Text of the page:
violated? If congress can annul a contract with a foreign nation because of its violation, will not the same justice operate to modifying or annulling a contract between States, which is no longer regarded?"
Legislative action upon the resolutions was not so prompt in Pennsylvania as in Maryland, but when taken was not less decisive. On January 25 the governor transmitted to the legislature the resolutions of Kentucky. In the Senate a motion was at once made to lay them upon the table, apparently for the purpose of securing some discussion of the resolutions. But even this scant courtesy was refused and the motion was defeated by a vote of fourteen to eight. In the House of Representatives no action was taken until February 1, when a course different in sort but similar in purpose was pursued. Six counter-resolutions were adopted "by a considerable majority." These counter-resolutions are devoted almost exclusively to Kentucky's protest and remedy for the Alien and Sedition Laws. These laws are "just rules of civil conduct, and component parts of a system against the aggressions of a nation, aiming at the dominion of the world"; the favorite Federalist argument, that no well-behaved citizen need fear the operation of the Alien and Sedition Laws, is repeated at length. Disapproval of the Kentucky remedy is even more strongly expressed: a declaration by a state legislature that an act of the federal government is void and of no effect is a "revolutionary measure" as dangerous as unwarranted. The House does not stop, however, with denying the Kentucky doctrine but proceeds to enunciate its own counter-doctrine. "Resolved, That in the opinion of this House, the people of the United States have vested in their President and Congress, the right and the power of determining on the intent and construction of the Constitution, as on the ordinary subjects of legislation, and the defence of the Union; and have committed to the Supreme Judiciary of the nation the high authority, of ultimately and exclusively deciding on the constitutionality of all legislative acts."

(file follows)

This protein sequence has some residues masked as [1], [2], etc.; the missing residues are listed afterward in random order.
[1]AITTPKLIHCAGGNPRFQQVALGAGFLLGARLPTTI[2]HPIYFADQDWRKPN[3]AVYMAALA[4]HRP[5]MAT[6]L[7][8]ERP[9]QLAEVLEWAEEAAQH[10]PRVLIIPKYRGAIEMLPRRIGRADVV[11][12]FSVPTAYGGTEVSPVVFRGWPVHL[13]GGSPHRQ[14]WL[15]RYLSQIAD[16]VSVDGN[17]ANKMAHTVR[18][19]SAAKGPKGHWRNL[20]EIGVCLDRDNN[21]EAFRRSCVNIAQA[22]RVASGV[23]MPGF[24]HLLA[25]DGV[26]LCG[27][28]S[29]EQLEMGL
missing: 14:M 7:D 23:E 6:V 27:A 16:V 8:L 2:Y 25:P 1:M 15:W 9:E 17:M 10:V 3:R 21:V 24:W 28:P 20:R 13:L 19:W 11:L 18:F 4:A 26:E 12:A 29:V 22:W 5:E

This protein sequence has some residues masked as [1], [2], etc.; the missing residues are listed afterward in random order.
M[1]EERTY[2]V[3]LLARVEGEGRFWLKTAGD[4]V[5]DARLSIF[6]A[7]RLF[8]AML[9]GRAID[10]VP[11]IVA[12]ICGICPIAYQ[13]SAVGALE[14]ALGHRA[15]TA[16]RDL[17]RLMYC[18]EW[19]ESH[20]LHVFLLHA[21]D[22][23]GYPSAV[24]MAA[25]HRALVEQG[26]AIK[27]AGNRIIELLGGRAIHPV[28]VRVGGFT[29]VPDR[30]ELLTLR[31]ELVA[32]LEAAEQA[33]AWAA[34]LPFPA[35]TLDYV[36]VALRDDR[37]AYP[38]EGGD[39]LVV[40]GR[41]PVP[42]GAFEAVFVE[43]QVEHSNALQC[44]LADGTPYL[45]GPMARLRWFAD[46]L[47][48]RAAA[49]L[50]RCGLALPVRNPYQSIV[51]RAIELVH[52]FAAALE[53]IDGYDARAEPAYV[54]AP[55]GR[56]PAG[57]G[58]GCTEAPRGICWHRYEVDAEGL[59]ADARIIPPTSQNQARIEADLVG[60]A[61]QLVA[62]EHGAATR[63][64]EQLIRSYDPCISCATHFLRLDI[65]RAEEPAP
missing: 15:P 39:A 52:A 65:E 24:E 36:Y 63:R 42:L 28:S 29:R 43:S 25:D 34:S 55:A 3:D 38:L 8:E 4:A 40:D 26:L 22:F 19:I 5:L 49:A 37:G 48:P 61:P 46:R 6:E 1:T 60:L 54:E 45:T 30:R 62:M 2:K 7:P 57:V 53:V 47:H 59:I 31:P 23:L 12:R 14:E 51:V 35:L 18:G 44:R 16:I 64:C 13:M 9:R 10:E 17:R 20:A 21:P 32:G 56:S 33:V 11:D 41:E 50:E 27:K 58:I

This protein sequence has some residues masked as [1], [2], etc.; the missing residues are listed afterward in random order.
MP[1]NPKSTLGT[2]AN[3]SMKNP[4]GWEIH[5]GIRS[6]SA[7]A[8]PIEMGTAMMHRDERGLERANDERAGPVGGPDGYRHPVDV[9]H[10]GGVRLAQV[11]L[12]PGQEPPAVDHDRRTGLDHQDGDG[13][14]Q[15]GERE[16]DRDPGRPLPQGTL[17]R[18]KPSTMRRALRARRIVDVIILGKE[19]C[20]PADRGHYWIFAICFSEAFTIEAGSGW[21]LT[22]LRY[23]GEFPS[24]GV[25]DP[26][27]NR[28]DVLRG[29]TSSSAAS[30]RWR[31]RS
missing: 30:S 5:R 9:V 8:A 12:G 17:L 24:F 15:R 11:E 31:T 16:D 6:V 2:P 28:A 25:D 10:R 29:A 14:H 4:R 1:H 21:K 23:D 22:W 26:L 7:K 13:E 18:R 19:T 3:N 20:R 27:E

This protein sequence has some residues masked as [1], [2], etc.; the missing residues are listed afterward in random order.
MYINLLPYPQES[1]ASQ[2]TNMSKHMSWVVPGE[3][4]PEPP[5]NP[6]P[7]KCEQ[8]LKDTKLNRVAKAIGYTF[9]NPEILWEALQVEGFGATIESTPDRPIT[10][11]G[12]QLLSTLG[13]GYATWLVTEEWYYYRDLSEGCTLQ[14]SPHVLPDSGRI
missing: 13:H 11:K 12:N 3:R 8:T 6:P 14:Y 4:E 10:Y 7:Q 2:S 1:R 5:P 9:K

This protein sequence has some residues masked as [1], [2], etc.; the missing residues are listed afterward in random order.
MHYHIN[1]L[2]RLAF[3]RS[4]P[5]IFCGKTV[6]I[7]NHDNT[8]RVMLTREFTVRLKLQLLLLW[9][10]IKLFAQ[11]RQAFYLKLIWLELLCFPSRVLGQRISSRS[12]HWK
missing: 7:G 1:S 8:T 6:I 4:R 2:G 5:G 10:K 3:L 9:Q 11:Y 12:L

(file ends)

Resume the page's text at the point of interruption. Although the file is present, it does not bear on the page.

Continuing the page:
When the Virginia Resolutions were received, on March 9, the Senate repeated its former action; "voted them under the table" is the description of the Federalist press. The House, as before, dismissed them by resolution, but this time no argument was indulged in. The principles of Virginia "are calculated to excite unwarrantable discontents, and to destroy the very existence of
- The Observatory, August 9, 1799. H. U.
- The Philadelphia Gazette, January 26, 1799. H. U.
- These resolutions will appear in the next number of the Review.